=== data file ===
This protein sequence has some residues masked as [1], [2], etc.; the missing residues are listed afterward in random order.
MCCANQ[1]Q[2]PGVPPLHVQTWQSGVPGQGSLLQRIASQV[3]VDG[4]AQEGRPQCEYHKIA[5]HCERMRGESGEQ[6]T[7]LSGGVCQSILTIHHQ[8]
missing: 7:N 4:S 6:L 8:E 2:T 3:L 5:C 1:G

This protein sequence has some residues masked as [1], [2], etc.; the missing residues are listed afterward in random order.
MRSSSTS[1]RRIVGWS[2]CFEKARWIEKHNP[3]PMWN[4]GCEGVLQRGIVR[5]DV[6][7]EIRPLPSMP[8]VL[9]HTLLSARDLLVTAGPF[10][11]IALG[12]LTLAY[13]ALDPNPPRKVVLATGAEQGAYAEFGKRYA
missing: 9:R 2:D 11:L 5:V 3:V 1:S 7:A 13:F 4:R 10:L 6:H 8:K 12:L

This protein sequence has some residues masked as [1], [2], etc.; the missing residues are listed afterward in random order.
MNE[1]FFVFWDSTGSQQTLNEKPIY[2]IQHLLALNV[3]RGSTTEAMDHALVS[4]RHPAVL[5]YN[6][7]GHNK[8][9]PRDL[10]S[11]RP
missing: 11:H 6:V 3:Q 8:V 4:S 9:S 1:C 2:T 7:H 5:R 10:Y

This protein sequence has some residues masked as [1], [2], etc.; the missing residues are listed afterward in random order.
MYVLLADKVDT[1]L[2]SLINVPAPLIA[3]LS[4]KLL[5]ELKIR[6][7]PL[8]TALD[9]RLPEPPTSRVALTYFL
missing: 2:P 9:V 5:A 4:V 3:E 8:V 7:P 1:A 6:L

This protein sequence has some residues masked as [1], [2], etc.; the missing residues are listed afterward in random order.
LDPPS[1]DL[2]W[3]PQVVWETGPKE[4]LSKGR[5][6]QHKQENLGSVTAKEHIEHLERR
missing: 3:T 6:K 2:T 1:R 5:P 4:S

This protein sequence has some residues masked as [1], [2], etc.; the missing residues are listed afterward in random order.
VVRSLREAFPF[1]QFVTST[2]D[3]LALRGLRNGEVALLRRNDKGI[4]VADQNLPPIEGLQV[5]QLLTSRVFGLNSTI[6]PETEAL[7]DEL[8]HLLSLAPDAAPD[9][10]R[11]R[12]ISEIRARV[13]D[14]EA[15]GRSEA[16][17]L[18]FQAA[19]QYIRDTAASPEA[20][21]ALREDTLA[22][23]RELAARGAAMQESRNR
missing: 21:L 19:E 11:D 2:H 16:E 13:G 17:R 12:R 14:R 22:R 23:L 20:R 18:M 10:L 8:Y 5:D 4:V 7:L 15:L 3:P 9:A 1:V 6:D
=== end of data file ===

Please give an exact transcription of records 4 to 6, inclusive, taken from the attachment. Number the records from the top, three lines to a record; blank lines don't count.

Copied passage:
This protein sequence has some residues masked as [1], [2], etc.; the missing residues are listed afterward in random order.
MYVLLADKVDT[1]L[2]SLINVPAPLIA[3]LS[4]KLL[5]ELKIR[6][7]PL[8]TALD[9]RLPEPPTSRVALTYFL
missing: 2:P 9:V 5:A 4:V 3:E 8:V 7:P 1:A 6:L

This protein sequence has some residues masked as [1], [2], etc.; the missing residues are listed afterward in random order.
LDPPS[1]DL[2]W[3]PQVVWETGPKE[4]LSKGR[5][6]QHKQENLGSVTAKEHIEHLERR
missing: 3:T 6:K 2:T 1:R 5:P 4:S

This protein sequence has some residues masked as [1], [2], etc.; the missing residues are listed afterward in random order.
VVRSLREAFPF[1]QFVTST[2]D[3]LALRGLRNGEVALLRRNDKGI[4]VADQNLPPIEGLQV[5]QLLTSRVFGLNSTI[6]PETEAL[7]DEL[8]HLLSLAPDAAPD[9][10]R[11]R[12]ISEIRARV[13]D[14]EA[15]GRSEA[16][17]L[18]FQAA[19]QYIRDTAASPEA[20][21]ALREDTLA[22][23]RELAARGAAMQESRNR
missing: 21:L 19:E 11:D 2:H 16:E 13:G 17:R 12:R 14:R 22:R 23:L 20:R 18:M 10:L 8:Y 5:D 4:V 7:L 15:L 3:P 9:A 1:V 6:D